HP, Google select Altair's chip for LTE-only Chromebook
TEL AVIV (Reuters) - Israel's Altair Semiconductor, a developer of chips for fourth- generation (4G) mobile technology known as LTE, said its chips will connect the new Hewlett Packard (HPQ.N) Chromebook to Verizon Wireless' LTE network.
The ultra-portable device, developed by HP in collaboration with Google (GOOG.O), is based on the WiFi-only Chromebook 11, launched in October. It is the only LTE-only Chromebook available, Altair said on Wednesday.
"Our solution equips the Chromebook with a dependable and incredibly fast Internet connection," said Eran Eshed, vice president of marketing and business development at Altair. "By focusing on 100 percent LTE and eliminating costly 3G components, we were able to help our partners lower the cost of this critical LTE connectivity feature."
Built on Google's Chrome operating system, Chromebooks require users to be connected to the Internet for data, applications and multimedia. While the original WiFi-only Chromebook 11 could only fully operate in the presence of a WiFi hot spot, the addition of Altair's LTE (long-term evolution) chip allows Chromebook users to access information from virtually anywhere, Altair said.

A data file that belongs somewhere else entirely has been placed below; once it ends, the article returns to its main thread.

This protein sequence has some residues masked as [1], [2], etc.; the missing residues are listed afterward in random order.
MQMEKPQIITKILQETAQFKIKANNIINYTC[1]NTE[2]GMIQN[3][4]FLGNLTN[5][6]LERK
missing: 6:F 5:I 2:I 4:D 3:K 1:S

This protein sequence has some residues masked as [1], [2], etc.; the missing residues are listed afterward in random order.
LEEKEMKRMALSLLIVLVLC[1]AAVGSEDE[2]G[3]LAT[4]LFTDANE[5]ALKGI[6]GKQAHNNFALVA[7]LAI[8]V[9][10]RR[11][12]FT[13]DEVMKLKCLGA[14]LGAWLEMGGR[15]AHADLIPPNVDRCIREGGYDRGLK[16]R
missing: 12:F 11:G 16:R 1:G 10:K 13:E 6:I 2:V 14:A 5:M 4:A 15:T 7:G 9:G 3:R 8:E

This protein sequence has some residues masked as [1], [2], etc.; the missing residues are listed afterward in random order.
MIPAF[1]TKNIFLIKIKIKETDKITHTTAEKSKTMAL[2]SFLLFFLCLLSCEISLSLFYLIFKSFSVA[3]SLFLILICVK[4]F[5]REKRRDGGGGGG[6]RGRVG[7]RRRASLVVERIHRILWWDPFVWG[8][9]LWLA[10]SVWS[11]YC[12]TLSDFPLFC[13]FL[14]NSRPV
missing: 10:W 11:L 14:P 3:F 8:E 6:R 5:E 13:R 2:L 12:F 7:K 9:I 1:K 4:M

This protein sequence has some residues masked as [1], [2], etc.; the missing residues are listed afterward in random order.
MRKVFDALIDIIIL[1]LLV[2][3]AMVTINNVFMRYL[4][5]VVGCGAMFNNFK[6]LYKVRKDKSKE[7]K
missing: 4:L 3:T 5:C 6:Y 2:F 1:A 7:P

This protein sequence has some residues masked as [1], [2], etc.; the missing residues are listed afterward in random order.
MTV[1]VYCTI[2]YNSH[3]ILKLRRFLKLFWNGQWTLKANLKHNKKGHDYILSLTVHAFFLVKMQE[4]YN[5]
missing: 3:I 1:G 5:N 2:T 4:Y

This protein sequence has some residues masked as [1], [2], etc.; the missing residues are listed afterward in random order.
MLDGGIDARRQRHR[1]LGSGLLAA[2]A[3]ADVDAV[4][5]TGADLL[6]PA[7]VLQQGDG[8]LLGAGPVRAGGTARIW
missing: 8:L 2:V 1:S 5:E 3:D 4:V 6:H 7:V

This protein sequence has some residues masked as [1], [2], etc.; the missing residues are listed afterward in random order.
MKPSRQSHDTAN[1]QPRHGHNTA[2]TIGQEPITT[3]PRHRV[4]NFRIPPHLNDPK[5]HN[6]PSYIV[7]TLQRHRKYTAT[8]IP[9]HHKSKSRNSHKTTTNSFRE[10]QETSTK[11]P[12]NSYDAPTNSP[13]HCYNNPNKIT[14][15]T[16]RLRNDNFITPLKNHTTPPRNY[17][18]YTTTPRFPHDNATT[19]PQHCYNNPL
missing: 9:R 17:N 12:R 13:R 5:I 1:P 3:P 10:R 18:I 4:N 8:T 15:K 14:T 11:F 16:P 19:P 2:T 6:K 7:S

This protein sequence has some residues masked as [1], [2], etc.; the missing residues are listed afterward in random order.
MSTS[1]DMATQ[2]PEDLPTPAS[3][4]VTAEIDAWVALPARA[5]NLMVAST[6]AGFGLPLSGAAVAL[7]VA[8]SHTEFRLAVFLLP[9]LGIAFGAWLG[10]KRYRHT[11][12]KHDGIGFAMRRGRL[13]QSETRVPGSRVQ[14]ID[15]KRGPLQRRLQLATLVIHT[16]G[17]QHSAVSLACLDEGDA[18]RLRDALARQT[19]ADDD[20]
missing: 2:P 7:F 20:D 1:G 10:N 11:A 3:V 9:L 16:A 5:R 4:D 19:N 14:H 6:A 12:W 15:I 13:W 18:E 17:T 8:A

Verizon Wireless is owned by Verizon Communications (VZ.N) and Vodafone Group (VOD.L).
Altair has raised $100 million to date, including $25 million in July aimed at helping the company capitalise on opportunities as Verizon Wireless deployed its LTE network.
According to Altair, the cost of integrating LTE-only in mobile data devices is substantially lower than in LTE plus 3G.
(Reporting by Tova Cohen)
- Tweet this
- Share this
- Digg this
- Missing jet may have strayed toward Andaman Sea - Malaysian air force
- Malaysia seeks India's help in search for missing airliner
- Malaysia says last sighting of plane possibly off west coast
- Coastguards from Andaman and Nicobar islands join lost Malaysian jet search
- Coal India officers to go on strike; output to be hit
Bitcoin can expose people to significant losses, fraud and theft, and the lure of a potential quick profit should not blind investors to the virtual currency's significant risks, a brokerage industry watchdog warned on Tuesday. Full Article